Coral reefs are in grave danger. Around the world, including at well-known sites like the Great Barrier Reef, the colonies of carbonaceous creatures have faced dramatic losses spurred by climate change, rapidly warming waters, and human activities such as overfishing and water pollution.
Starting in 2016, a team of researchers sponsored by the Tara Expeditions Foundation set out to study the remote reefs surrounding Samoa’s most populous island, Upolu, in the South Pacific Ocean, about 2,600 miles southwest of Hawaii. They thought that its location away from large urban centers and human-made stressors might mean the coral had been spared from some of the same devastating effects. (See How Scientists Are Trying to Save Reefs Using "Floating Sunscreen.")
Unfortunately, they found more of the same.
In half the sites surveyed, live corals populated less than one percent of a given reef. At 80 percent of the Samoan sites, live corals were below 10 percent. The scientists estimate that these reefs may have previously had live coverage between 60 and 80 percent, and graveyards of recently deceased coral suggest that much of the die-off happened in the recent past.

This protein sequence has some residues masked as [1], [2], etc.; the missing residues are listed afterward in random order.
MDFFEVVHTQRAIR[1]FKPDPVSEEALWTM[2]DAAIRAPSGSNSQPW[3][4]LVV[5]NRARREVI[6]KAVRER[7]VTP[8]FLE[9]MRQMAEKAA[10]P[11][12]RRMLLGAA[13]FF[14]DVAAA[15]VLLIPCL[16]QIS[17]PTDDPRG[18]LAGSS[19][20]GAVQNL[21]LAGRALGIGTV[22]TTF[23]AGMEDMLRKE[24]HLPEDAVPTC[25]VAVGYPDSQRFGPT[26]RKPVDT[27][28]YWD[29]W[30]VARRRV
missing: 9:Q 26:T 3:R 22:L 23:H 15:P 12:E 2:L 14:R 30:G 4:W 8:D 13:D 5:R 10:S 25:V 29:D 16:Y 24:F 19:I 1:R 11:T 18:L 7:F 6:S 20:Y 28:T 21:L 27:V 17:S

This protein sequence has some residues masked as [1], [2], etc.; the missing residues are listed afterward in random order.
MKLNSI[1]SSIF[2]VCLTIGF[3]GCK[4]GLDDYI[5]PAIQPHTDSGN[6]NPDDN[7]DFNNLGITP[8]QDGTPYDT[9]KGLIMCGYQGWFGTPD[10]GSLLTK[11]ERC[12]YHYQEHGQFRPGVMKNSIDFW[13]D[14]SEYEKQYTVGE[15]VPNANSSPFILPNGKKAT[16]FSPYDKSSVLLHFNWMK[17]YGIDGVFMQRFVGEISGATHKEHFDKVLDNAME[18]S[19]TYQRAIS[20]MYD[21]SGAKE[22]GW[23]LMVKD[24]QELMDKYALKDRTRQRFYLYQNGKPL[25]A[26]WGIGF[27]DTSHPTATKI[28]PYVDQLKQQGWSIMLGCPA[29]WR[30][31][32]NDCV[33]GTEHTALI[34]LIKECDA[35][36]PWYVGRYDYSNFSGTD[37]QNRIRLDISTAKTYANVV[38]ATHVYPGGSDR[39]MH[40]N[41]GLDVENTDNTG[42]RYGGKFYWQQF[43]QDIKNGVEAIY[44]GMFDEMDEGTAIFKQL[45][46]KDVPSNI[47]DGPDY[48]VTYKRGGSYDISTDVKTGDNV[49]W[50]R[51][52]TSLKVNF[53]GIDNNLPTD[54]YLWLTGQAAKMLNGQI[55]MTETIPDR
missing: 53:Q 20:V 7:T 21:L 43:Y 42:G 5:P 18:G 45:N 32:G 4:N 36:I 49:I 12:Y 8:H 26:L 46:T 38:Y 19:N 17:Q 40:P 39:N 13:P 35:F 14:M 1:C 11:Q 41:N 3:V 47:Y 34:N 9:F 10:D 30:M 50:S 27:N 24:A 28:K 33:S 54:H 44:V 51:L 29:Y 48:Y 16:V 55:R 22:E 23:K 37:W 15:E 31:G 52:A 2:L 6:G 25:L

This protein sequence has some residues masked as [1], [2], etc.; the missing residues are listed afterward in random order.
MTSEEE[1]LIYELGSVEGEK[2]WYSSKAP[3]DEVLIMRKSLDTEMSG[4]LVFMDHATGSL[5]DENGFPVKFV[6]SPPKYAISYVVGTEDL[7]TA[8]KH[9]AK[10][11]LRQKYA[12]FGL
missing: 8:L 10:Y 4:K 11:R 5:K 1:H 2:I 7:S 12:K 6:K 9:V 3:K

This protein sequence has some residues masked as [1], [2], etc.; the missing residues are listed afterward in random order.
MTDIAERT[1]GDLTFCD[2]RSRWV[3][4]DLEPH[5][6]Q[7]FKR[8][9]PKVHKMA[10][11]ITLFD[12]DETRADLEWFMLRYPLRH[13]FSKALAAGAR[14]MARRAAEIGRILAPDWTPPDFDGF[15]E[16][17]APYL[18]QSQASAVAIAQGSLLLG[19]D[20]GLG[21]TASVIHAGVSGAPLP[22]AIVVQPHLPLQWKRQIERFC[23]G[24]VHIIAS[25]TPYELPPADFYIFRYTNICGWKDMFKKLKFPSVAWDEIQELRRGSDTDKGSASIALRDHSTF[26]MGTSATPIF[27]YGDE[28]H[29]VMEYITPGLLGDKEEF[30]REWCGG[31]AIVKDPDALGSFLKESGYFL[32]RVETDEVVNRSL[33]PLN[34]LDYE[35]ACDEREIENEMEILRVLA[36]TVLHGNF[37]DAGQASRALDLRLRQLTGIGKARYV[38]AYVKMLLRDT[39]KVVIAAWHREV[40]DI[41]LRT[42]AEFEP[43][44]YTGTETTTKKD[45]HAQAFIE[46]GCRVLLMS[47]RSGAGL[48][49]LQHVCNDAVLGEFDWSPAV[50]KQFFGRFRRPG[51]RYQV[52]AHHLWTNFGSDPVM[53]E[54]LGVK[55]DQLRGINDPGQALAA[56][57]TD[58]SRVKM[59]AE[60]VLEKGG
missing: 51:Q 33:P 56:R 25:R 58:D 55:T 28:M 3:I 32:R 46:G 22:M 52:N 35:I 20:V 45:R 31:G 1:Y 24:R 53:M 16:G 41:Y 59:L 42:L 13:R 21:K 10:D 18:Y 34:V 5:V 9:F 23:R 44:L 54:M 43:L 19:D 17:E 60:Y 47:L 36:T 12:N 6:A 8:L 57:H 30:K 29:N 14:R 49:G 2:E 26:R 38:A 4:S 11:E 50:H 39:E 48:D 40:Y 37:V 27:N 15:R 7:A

Additionally, fish from two species found in the reefs were 10 percent smaller than individuals of the same species around nearby islands, and they were found in schools of smaller numbers.
The researchers think a combination of physical damage from tropical cyclones, climate change, and local activity have all played a role in the coral's dire situation. (Find out how the window to save the world's coral reefs is closing rapidly.)
Upolu has been repeatedly struck by tropical cyclones and even tsunamis in the past few years, which can cause physical damage to coral. Torrential rains from cyclones and other strong storms wash sediment and pollutants from the land into the ocean, further stressing the coral and making them more susceptible to the effects of warming waters. And even on a remote island like Upolu, that effect can be exacerbated by soil erosion from agriculture and clear-cut forests.
In addition, overfishing along the reefs disrupts their delicate ecological balance, thinning the numbers of fish that help coral grow by eating up algae and turf that occupy the same seafloor.
Despite all this, the team did find one glimmer of hope—two sites that sit within marine protected areas were found with much higher live coral coverage, a sign that with proper management and care, it’s possible to help the stressed out reefs survive.